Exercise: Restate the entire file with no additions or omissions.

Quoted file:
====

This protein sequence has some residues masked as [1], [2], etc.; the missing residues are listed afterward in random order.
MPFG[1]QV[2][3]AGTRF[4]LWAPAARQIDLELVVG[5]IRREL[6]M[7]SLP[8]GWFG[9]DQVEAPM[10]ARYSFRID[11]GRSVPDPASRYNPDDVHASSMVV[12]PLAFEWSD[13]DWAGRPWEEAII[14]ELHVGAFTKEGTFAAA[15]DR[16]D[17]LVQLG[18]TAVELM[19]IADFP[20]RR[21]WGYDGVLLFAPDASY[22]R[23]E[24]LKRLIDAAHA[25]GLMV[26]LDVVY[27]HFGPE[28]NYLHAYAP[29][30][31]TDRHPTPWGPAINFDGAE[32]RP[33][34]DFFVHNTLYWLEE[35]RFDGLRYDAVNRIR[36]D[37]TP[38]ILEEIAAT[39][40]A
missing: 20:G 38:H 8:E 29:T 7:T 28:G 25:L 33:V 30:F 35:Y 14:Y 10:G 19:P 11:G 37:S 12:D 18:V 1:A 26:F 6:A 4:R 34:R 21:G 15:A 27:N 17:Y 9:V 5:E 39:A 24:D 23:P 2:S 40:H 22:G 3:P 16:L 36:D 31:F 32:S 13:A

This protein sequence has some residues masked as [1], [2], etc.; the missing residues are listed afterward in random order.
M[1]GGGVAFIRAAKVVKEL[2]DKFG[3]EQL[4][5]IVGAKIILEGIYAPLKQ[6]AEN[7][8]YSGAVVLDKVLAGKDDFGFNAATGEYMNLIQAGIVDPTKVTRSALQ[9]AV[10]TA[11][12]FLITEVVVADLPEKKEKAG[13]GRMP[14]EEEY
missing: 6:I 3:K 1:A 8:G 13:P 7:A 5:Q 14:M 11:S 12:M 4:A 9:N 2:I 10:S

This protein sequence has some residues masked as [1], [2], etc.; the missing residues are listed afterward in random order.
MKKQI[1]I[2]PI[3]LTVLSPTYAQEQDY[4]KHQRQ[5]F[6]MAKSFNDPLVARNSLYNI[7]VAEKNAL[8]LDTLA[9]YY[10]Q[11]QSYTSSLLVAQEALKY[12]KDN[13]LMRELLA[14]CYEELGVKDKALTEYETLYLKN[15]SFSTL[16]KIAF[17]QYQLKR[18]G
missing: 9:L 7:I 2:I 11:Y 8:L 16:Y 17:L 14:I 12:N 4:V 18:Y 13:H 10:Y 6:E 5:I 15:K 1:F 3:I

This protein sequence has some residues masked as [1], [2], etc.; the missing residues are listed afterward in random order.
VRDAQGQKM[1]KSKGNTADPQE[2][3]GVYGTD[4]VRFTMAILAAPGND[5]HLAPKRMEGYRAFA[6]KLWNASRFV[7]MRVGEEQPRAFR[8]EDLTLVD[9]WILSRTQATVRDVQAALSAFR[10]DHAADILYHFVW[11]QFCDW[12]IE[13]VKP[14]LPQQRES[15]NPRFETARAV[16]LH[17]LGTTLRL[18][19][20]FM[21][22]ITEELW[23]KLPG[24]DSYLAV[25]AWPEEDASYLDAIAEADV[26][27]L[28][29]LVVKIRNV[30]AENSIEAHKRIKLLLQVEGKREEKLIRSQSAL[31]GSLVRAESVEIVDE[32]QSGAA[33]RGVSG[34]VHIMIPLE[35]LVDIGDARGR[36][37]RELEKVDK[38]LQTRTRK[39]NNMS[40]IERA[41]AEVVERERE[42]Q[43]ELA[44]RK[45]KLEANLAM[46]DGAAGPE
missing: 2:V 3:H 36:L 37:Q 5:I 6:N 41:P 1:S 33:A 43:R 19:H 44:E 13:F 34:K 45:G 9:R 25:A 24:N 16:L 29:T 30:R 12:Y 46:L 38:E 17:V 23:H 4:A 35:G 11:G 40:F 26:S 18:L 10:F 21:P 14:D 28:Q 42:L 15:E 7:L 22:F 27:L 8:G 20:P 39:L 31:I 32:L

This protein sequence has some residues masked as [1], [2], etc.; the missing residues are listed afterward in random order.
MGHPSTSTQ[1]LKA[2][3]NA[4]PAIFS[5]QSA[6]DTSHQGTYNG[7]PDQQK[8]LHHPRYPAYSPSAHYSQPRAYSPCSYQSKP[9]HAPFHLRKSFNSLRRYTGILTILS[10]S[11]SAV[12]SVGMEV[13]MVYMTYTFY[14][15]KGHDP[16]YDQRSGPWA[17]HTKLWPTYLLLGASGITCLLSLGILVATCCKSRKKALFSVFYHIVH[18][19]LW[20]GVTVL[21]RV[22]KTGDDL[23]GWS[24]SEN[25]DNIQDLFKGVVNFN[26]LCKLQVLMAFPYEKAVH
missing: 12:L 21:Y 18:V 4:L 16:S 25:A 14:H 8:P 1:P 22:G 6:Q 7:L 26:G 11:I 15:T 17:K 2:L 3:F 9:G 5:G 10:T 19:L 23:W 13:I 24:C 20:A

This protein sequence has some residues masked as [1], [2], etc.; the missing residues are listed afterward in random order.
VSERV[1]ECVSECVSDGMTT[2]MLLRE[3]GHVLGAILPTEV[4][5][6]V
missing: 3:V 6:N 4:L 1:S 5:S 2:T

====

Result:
This protein sequence has some residues masked as [1], [2], etc.; the missing residues are listed afterward in random order.
MPFG[1]QV[2][3]AGTRF[4]LWAPAARQIDLELVVG[5]IRREL[6]M[7]SLP[8]GWFG[9]DQVEAPM[10]ARYSFRID[11]GRSVPDPASRYNPDDVHASSMVV[12]PLAFEWSD[13]DWAGRPWEEAII[14]ELHVGAFTKEGTFAAA[15]DR[16]D[17]LVQLG[18]TAVELM[19]IADFP[20]RR[21]WGYDGVLLFAPDASY[22]R[23]E[24]LKRLIDAAHA[25]GLMV[26]LDVVY[27]HFGPE[28]NYLHAYAP[29][30][31]TDRHPTPWGPAINFDGAE[32]RP[33][34]DFFVHNTLYWLEE[35]RFDGLRYDAVNRIR[36]D[37]TP[38]ILEEIAAT[39][40]A
missing: 20:G 38:H 8:E 29:T 7:T 28:G 25:L 33:V 30:F 35:Y 14:Y 10:G 19:P 11:G 37:S 12:D 18:V 1:A 26:F 6:A 4:R 34:R 21:G 15:A 27:N 17:Y 9:V 5:E 39:A 24:D 23:P 2:S 40:H 22:G 3:P 16:L 36:D 31:F 32:S 13:A

This protein sequence has some residues masked as [1], [2], etc.; the missing residues are listed afterward in random order.
M[1]GGGVAFIRAAKVVKEL[2]DKFG[3]EQL[4][5]IVGAKIILEGIYAPLKQ[6]AEN[7][8]YSGAVVLDKVLAGKDDFGFNAATGEYMNLIQAGIVDPTKVTRSALQ[9]AV[10]TA[11][12]FLITEVVVADLPEKKEKAG[13]GRMP[14]EEEY
missing: 6:I 3:K 1:A 8:G 13:P 7:A 5:Q 14:M 11:S 12:M 4:A 9:N 2:I 10:S

This protein sequence has some residues masked as [1], [2], etc.; the missing residues are listed afterward in random order.
MKKQI[1]I[2]PI[3]LTVLSPTYAQEQDY[4]KHQRQ[5]F[6]MAKSFNDPLVARNSLYNI[7]VAEKNAL[8]LDTLA[9]YY[10]Q[11]QSYTSSLLVAQEALKY[12]KDN[13]LMRELLA[14]CYEELGVKDKALTEYETLYLKN[15]SFSTL[16]KIAF[17]QYQLKR[18]G
missing: 9:L 7:I 2:I 11:Y 8:L 16:Y 17:L 14:I 12:N 4:V 18:Y 13:H 10:Y 6:E 5:I 15:K 1:F 3:I

This protein sequence has some residues masked as [1], [2], etc.; the missing residues are listed afterward in random order.
VRDAQGQKM[1]KSKGNTADPQE[2][3]GVYGTD[4]VRFTMAILAAPGND[5]HLAPKRMEGYRAFA[6]KLWNASRFV[7]MRVGEEQPRAFR[8]EDLTLVD[9]WILSRTQATVRDVQAALSAFR[10]DHAADILYHFVW[11]QFCDW[12]IE[13]VKP[14]LPQQRES[15]NPRFETARAV[16]LH[17]LGTTLRL[18][19][20]FM[21][22]ITEELW[23]KLPG[24]DSYLAV[25]AWPEEDASYLDAIAEADV[26][27]L[28][29]LVVKIRNV[30]AENSIEAHKRIKLLLQVEGKREEKLIRSQSAL[31]GSLVRAESVEIVDE[32]QSGAA[33]RGVSG[34]VHIMIPLE[35]LVDIGDARGR[36][37]RELEKVDK[38]LQTRTRK[39]NNMS[40]IERA[41]AEVVERERE[42]Q[43]ELA[44]RK[45]KLEANLAM[46]DGAAGPE
missing: 2:V 3:H 36:L 37:Q 5:I 6:N 41:P 1:S 33:A 43:R 19:H 44:E 13:F 34:K 45:G 9:R 25:A 24:N 16:L 29:T 30:R 12:Y 46:L 38:E 17:V 23:H 4:A 35:G 11:G 40:F 26:S 18:L 10:F 21:P 14:D 28:Q 42:L 15:E 7:L 22:F 27:L 8:G 20:P 39:L 31:I 32:L

This protein sequence has some residues masked as [1], [2], etc.; the missing residues are listed afterward in random order.
MGHPSTSTQ[1]LKA[2][3]NA[4]PAIFS[5]QSA[6]DTSHQGTYNG[7]PDQQK[8]LHHPRYPAYSPSAHYSQPRAYSPCSYQSKP[9]HAPFHLRKSFNSLRRYTGILTILS[10]S[11]SAV[12]SVGMEV[13]MVYMTYTFY[14][15]KGHDP[16]YDQRSGPWA[17]HTKLWPTYLLLGASGITCLLSLGILVATCCKSRKKALFSVFYHIVH[18][19]LW[20]GVTVL[21]RV[22]KTGDDL[23]GWS[24]SEN[25]DNIQDLFKGVVNFN[26]LCKLQVLMAFPYEKAVH
missing: 12:L 21:Y 18:V 4:L 16:S 25:A 14:H 8:P 1:P 22:G 6:Q 7:L 26:G 11:I 15:T 17:K 2:L 3:F 9:G 5:G 10:T 19:L 23:W 13:I 24:C 20:A

This protein sequence has some residues masked as [1], [2], etc.; the missing residues are listed afterward in random order.
VSERV[1]ECVSECVSDGMTT[2]MLLRE[3]GHVLGAILPTEV[4][5][6]V
missing: 3:V 6:N 4:L 1:S 5:S 2:T